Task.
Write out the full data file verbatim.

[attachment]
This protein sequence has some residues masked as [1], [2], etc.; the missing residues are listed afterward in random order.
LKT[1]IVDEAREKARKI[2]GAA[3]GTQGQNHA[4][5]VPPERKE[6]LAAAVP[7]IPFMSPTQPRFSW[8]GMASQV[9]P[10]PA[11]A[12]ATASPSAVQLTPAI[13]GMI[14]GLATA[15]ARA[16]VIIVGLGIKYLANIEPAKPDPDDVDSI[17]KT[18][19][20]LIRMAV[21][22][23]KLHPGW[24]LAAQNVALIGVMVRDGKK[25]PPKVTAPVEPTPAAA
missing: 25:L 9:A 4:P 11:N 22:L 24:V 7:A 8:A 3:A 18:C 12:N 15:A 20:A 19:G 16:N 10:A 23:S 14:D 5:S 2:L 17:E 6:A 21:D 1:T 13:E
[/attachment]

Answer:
This protein sequence has some residues masked as [1], [2], etc.; the missing residues are listed afterward in random order.
LKT[1]IVDEAREKARKI[2]GAA[3]GTQGQNHA[4][5]VPPERKE[6]LAAAVP[7]IPFMSPTQPRFSW[8]GMASQV[9]P[10]PA[11]A[12]ATASPSAVQLTPAI[13]GMI[14]GLATA[15]ARA[16]VIIVGLGIKYLANIEPAKPDPDDVDSI[17]KT[18][19][20]LIRMAV[21][22][23]KLHPGW[24]LAAQNVALIGVMVRDGKK[25]PPKVTAPVEPTPAAA
missing: 25:L 9:A 4:P 11:N 22:L 24:V 7:A 8:A 3:A 18:C 12:N 15:A 20:A 19:G 16:N 10:A 23:S 14:D 5:S 2:L 17:E 6:A 21:D 1:T 13:E